Putting tactics aside against Armenia, three turnovers in the midfield led to all three Armenian goals. Samaris was the culprit in the first goal, followed by Fortounis on the second goal, and Kolovos’ mistake led to the counterattack that resulted in Armenia’s third goal. The Greek players lacked composure and cohesion - due to a lack of leadership and organization from the bench - allowing the Armenians to take full advantage of all Greek mistakes.

The national team might not have the talent it used to have as players such as Kostas Katsouranis, Giorgos Karagounis, Angelos Basinas and Theodoros Zagorakis have been irreplaceable in the midfield. Not only for their talents, but for their leadership abilities. However, the current Greek team is not bad enough to deserve a fifth-placed finish in this Group J.

There is talent

First and foremost, the central defensive pairing of Papastathopoulos and Manolas is one of the best on the international stage. Yes, the two have underperformed with the Ethniki recently, but with the lack of leadership from above, they can be given the benefit of the doubt. The two led the Greek backline at the 2014 World Cup, and even though that tournament was five years ago, these players are still playing at an elite level and have no excuse to lose to the Armenias and Estonias of the footballing world.

To the left is Leonardo Koutris, who is an up and coming star and will likely be playing in an elite European league next season. Unfortunately, Greece lack a strong option in the right back position with Torosidis reaching the end of his career and Bakakis out of form. Mavrias is simply not good enough and Kotsiras seems like the last-choice option.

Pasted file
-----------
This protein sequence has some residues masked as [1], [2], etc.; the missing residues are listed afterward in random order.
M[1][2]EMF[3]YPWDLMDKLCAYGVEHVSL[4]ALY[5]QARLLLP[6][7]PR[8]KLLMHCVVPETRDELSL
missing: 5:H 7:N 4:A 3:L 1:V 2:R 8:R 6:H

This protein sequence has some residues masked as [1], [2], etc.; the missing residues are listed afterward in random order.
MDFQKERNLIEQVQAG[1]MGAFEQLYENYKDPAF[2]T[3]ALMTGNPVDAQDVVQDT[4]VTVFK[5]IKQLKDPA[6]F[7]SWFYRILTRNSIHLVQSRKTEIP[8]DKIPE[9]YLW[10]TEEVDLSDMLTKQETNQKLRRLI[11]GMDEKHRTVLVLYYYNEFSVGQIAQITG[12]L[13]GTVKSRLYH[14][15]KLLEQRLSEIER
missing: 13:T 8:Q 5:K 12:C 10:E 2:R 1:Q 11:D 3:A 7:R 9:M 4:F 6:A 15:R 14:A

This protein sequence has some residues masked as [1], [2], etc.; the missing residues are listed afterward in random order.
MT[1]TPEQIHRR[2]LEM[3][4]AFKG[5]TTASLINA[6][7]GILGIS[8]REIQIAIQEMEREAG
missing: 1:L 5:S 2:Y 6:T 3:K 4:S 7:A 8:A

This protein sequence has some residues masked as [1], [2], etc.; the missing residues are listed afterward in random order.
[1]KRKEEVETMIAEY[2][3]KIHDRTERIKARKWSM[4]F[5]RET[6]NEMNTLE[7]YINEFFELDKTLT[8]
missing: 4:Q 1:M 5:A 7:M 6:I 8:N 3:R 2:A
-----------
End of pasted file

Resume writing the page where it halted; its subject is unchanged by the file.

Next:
Greece have three exceptional goalkeepers in Vlachodimos, Barkas and Paschalakis. Vlachodimos is the goalkeeper of Portuguese champions Benfica and his teammate at the club level is fellow Greek international Andreas Samaris. The midfielder, however, makes you wonder sometimes how he plays a leading role in Lisbon when looking at his performances with the Ethniki.

Partnering Samaris in the Greek midfield is Carlos Zeca, the captain of FC Kobenhavn, the best team in Denmark. The Danish Superliga is no elite competition, but Kobenhavn are a respected club in Europe.

In the attack, Greece have a true playmaker in Kostas Fortounis, who is enjoying the best form of his career. He has been the best player for the Ethniki in this dismal campaign and with some support in attack, can truly create danger to opposing defenses. Tasos Donis, although inconsistent at times, houses the potential to take on players one-on-one, something that is missing in the Greek team. He, along with Giorgos Masouras who needs to improve for the international level, can help solve one of Greece’s biggest problems - the lack of effective wingers.

The main problem remains the striker position. Efthymis Koulouris finished as the Super League’s highest scorer and we can only hope he can transfer that scoring potential to the Galanolefki. For him to be effective, he must receive service, and this will only come with a set game plan composed by a capable manager.

Yes, it is easy to say that these players are simply not good enough, but is that really true? These players finished second in the last World Cup qualifying group and only missed Russia 2018 after falling in a two-legged playoff to a much better team - and eventual finalists - Croatia.

Is Finland better than Greece? Armenia? Bosnia? Absolutely not. The Ethniki can surely compete with these teams. The key is tying it all together. This comes from inspiration from the man in charge and the man in charge is appointed by a federation.

Let's not forget that players like Zagorakis, Karagounis, Basinas, Charisteas and Fyssas were once regarded as ‘not good enough’ for international level just years before they conquered Europe. Put faith in these boys, they have talent, maybe not enough to win another major competition, but enough to qualify for a major tournament.